These articles highlight two HMA leaders and their programs serving in the local community. I thank them for sharing their work with us. Please continue to submit program leader’s updates, reviews and best practice articles and stellar stories to share with our membership!
A 22 Year Successful Partnership with the American Red Cross for Local Blood Drives
Marilyn D. Harris, MSN, RN, NEA-BC, FAAN
Faith Community Nurse Coordinator
Hatboro Baptist Church, Hatboro, PA 19040
One of the many important services the American Red Cross (ARC) offers is sponsoring blood drives in the community. Fifty-six hundred times a day someone receives an ARC unit of blood. The need for blood is constant since blood cannot be manufactured, it is perishable (red cells last only 42 days, and platelets only 5 days), and the supply must be constantly replenished.
The ARC provides about 40 % of the U.S. blood supply and collects 5.7 million blood donations from over 3 million blood donors each year. Each donated pint of blood has the potential to help save the lives of three people based on the different blood components. The ARC must collect 15,000 pints every day. Eighty percent of the donations are collected at blood drives close to where people live and work. To reach this goal the ARC must recruit over 60,000 blood drive sponsors willing to hold 2 or more drives a year to ensure blood is available when needed (www.redcrossblood.org).
Health Ministries Association (HMA) National Initiative
On September 16, 2014 at the 25th Annual Conference in Hyattsville, MD, HMA entered into a Memorandum of Understanding with the ARC where conference participants were able to sign up for information on hosting ARC blood drives in their faith communities. In a subsequent newsletter HMA members were asked to share experiences with hosting these drives.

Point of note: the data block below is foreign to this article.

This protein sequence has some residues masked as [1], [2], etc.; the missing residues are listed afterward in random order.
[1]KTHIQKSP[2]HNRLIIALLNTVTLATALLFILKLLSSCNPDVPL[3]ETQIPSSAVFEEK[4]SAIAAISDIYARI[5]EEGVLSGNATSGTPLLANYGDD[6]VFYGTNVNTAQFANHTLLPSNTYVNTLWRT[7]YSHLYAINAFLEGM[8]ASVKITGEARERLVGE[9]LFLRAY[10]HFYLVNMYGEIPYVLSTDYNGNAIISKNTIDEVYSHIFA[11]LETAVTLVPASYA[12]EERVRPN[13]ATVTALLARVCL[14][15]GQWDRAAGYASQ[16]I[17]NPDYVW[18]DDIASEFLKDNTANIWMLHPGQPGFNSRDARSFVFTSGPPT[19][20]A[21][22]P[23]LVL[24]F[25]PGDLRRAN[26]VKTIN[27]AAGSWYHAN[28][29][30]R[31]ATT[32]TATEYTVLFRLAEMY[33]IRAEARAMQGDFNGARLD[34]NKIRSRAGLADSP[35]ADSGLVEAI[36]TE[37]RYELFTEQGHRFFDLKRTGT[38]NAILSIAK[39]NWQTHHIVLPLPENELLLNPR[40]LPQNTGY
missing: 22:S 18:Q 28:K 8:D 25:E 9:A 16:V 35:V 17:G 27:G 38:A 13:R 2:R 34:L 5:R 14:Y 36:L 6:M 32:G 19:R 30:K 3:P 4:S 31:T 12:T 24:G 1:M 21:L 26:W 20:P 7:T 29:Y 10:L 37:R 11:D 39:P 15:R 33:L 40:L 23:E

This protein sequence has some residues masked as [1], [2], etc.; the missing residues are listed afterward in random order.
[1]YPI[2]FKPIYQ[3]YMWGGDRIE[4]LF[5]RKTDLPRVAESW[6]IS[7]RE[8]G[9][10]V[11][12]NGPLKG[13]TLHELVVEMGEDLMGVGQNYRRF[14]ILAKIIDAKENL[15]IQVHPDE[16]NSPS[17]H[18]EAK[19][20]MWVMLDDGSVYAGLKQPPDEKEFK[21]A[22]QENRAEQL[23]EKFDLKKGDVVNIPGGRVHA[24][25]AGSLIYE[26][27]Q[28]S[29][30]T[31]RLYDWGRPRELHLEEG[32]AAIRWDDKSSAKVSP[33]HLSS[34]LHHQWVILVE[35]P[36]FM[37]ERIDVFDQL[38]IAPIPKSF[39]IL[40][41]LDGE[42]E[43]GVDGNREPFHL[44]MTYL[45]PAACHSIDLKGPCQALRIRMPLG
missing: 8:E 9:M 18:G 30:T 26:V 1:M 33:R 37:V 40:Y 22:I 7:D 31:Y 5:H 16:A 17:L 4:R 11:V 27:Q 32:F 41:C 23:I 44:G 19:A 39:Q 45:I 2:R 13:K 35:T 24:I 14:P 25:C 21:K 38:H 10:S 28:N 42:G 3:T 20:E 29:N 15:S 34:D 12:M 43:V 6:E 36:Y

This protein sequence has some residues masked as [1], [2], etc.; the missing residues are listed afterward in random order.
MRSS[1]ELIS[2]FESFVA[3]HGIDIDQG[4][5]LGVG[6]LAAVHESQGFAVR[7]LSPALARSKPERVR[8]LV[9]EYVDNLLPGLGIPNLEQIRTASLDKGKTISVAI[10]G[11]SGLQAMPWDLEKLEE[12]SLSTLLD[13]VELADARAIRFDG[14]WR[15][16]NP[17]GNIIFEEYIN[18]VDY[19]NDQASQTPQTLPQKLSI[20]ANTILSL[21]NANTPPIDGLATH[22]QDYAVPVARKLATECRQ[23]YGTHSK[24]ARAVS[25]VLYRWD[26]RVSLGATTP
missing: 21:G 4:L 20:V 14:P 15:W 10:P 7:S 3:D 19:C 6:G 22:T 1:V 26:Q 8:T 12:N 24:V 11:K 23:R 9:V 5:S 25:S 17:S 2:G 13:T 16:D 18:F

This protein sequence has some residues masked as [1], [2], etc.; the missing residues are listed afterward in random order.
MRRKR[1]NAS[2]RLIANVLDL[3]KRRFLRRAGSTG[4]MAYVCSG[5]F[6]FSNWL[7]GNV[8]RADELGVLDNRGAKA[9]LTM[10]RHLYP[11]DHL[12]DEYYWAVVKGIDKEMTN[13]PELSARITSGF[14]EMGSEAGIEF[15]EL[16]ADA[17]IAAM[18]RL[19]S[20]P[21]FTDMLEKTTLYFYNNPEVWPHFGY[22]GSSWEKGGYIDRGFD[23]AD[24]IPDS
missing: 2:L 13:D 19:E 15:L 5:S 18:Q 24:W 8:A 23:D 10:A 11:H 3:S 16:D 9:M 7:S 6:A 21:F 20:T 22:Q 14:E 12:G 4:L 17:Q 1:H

One Church’s Experience
Hatboro Baptist Church (HBC), Hatboro, PA, has sponsored 2 ARC blood drives each year, April and September, since 1992. During the past 22 years donors have contributed 2,402 pints of blood that have had the potential to help save the lives of 7,206 individuals. The productive pints donated at each drive range from 31-80 with 61 pints donated at the last 2 drives. The average is 51 pints. The total pints collected at HBC are only a small percentage of the total needed but contribute to the overall goal.
Benefits of Sponsoring a Blood Drive
The ARC states that sponsoring a blood drive:
Builds a stronger and more resilient community.
Builds good will and loyalty with customers and stakeholders as they engage in visible community action.
Builds morale and team spirit among employees or members as they rally and work together for a life-saving cause.
Aligns you with one of the most respected brands.
Helps save lives!
A Cooperative Effort
There are several areas of cooperation between the ARC and HBC prior to and on the day of the blood drive:
Requirements of HBC
Space. The blood drives at HBC are held in the church’s Fellowship Hall. The setup of the facility for the drive is determined by the ARC staff and shared with the church volunteers.
Volunteers. Two individuals are responsible for coordinating the event at the church and scheduling it on the church calendar. The coordinators meet with their assigned ARC representative once before the scheduled date to discuss the details such as specific needs, number of flyers to distribute in the community and the process to coordinate the online registration appointments with those made through the church office. The day of the drive the HBC coordinators are at the church when the ARC equipment and ARC nurse arrive about 12 noon to begin to set up. The donors are scheduled from 2-7 PM. Church members who volunteer for the drive indicate the amount of time they can spend at the church. Volunteers are assigned to either the registration desk or to the hospitality table where snacks and water or juice provided by the ARC are available during the scheduled hours of the drive. There are opportunities to connect with new and former donors through interesting conversations and to thank them for their time and donation while they are having a snack. Prior to participating a volunteer is asked to review, complete, and sign the ARC Code of Ethics. This signed form is kept on file with HBC and available to the ARC. The time commitment of each volunteer is based on their availability. There are usually six to eight HBC volunteers who share several hours during the day.